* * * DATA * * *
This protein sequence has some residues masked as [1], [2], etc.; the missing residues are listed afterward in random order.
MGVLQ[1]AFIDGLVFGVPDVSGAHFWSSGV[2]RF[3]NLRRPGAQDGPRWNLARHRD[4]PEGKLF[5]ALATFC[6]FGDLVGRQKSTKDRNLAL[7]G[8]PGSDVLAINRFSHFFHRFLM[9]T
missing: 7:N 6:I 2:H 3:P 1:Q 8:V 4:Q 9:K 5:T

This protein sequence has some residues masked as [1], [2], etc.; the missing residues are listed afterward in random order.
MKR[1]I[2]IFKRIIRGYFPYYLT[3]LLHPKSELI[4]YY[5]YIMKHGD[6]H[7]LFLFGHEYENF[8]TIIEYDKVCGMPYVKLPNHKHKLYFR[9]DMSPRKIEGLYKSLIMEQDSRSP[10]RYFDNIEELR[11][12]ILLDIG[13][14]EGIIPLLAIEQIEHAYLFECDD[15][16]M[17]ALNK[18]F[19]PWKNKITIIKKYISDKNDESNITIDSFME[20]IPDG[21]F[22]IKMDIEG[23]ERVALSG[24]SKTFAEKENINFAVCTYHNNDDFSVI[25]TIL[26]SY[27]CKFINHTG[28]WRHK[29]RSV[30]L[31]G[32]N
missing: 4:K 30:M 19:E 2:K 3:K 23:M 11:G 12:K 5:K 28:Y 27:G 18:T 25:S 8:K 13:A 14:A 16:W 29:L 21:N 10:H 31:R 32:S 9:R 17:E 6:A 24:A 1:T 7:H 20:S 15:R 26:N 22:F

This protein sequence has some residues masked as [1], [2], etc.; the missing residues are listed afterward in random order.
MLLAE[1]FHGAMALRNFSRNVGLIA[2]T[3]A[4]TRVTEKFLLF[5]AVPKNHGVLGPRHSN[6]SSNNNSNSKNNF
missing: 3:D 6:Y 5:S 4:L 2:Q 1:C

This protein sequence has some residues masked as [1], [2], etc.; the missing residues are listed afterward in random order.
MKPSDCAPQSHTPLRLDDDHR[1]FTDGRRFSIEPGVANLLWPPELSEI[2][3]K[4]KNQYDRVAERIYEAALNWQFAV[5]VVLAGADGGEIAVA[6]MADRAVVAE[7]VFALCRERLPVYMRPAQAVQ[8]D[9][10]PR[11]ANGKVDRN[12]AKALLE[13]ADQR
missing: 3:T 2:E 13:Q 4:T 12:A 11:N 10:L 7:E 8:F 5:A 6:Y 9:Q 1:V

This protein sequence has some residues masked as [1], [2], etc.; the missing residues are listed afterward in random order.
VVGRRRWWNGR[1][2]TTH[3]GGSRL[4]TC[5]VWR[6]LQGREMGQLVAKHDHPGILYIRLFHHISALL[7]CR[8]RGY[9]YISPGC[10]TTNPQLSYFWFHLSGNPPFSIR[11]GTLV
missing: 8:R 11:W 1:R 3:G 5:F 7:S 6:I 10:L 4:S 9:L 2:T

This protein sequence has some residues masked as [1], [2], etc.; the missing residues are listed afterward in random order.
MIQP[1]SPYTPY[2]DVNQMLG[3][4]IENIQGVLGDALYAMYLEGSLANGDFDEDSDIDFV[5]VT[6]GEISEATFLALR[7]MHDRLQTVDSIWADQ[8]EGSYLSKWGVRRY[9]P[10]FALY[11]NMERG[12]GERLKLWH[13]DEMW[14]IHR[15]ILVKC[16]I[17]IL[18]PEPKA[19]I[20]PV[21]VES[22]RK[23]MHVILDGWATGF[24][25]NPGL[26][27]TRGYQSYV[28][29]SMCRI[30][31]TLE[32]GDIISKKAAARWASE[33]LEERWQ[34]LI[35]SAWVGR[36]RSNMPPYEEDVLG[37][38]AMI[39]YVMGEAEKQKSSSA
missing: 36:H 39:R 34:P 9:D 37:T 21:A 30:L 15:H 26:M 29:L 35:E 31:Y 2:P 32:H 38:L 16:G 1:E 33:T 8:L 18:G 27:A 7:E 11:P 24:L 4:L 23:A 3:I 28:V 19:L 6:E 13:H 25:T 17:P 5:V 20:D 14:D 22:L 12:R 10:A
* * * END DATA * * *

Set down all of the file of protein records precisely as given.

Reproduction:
This protein sequence has some residues masked as [1], [2], etc.; the missing residues are listed afterward in random order.
MGVLQ[1]AFIDGLVFGVPDVSGAHFWSSGV[2]RF[3]NLRRPGAQDGPRWNLARHRD[4]PEGKLF[5]ALATFC[6]FGDLVGRQKSTKDRNLAL[7]G[8]PGSDVLAINRFSHFFHRFLM[9]T
missing: 7:N 6:I 2:H 3:P 1:Q 8:V 4:Q 9:K 5:T

This protein sequence has some residues masked as [1], [2], etc.; the missing residues are listed afterward in random order.
MKR[1]I[2]IFKRIIRGYFPYYLT[3]LLHPKSELI[4]YY[5]YIMKHGD[6]H[7]LFLFGHEYENF[8]TIIEYDKVCGMPYVKLPNHKHKLYFR[9]DMSPRKIEGLYKSLIMEQDSRSP[10]RYFDNIEELR[11][12]ILLDIG[13][14]EGIIPLLAIEQIEHAYLFECDD[15][16]M[17]ALNK[18]F[19]PWKNKITIIKKYISDKNDESNITIDSFME[20]IPDG[21]F[22]IKMDIEG[23]ERVALSG[24]SKTFAEKENINFAVCTYHNNDDFSVI[25]TIL[26]SY[27]CKFINHTG[28]WRHK[29]RSV[30]L[31]G[32]N
missing: 4:K 30:M 19:E 2:K 3:K 23:M 11:G 12:K 5:K 28:Y 27:G 18:T 25:S 8:K 13:A 14:A 16:W 29:L 21:N 10:H 31:R 32:S 9:R 17:E 6:A 24:A 1:T 7:H 20:S 15:R 26:N 22:F

This protein sequence has some residues masked as [1], [2], etc.; the missing residues are listed afterward in random order.
MLLAE[1]FHGAMALRNFSRNVGLIA[2]T[3]A[4]TRVTEKFLLF[5]AVPKNHGVLGPRHSN[6]SSNNNSNSKNNF
missing: 3:D 6:Y 5:S 4:L 2:Q 1:C

This protein sequence has some residues masked as [1], [2], etc.; the missing residues are listed afterward in random order.
MKPSDCAPQSHTPLRLDDDHR[1]FTDGRRFSIEPGVANLLWPPELSEI[2][3]K[4]KNQYDRVAERIYEAALNWQFAV[5]VVLAGADGGEIAVA[6]MADRAVVAE[7]VFALCRERLPVYMRPAQAVQ[8]D[9][10]PR[11]ANGKVDRN[12]AKALLE[13]ADQR
missing: 3:T 2:E 13:Q 4:T 12:A 11:N 10:L 7:E 8:F 5:A 6:Y 9:Q 1:V

This protein sequence has some residues masked as [1], [2], etc.; the missing residues are listed afterward in random order.
VVGRRRWWNGR[1][2]TTH[3]GGSRL[4]TC[5]VWR[6]LQGREMGQLVAKHDHPGILYIRLFHHISALL[7]CR[8]RGY[9]YISPGC[10]TTNPQLSYFWFHLSGNPPFSIR[11]GTLV
missing: 8:R 11:W 1:R 3:G 5:F 7:S 6:I 10:L 4:S 9:L 2:T

This protein sequence has some residues masked as [1], [2], etc.; the missing residues are listed afterward in random order.
MIQP[1]SPYTPY[2]DVNQMLG[3][4]IENIQGVLGDALYAMYLEGSLANGDFDEDSDIDFV[5]VT[6]GEISEATFLALR[7]MHDRLQTVDSIWADQ[8]EGSYLSKWGVRRY[9]P[10]FALY[11]NMERG[12]GERLKLWH[13]DEMW[14]IHR[15]ILVKC[16]I[17]IL[18]PEPKA[19]I[20]PV[21]VES[22]RK[23]MHVILDGWATGF[24][25]NPGL[26][27]TRGYQSYV[28][29]SMCRI[30][31]TLE[32]GDIISKKAAARWASE[33]LEERWQ[34]LI[35]SAWVGR[36]RSNMPPYEEDVLG[37][38]AMI[39]YVMGEAEKQKSSSA
missing: 36:H 39:R 34:P 9:D 37:T 21:A 30:L 15:H 26:M 29:L 35:E 31:Y 2:P 32:H 38:L 16:G 1:E 33:T 8:L 18:G 27:A 7:E 11:P 24:L 4:L 23:A 3:I 28:V 19:L 6:E 13:H 25:T 17:P 5:V 20:D 14:D 22:L 12:R 10:A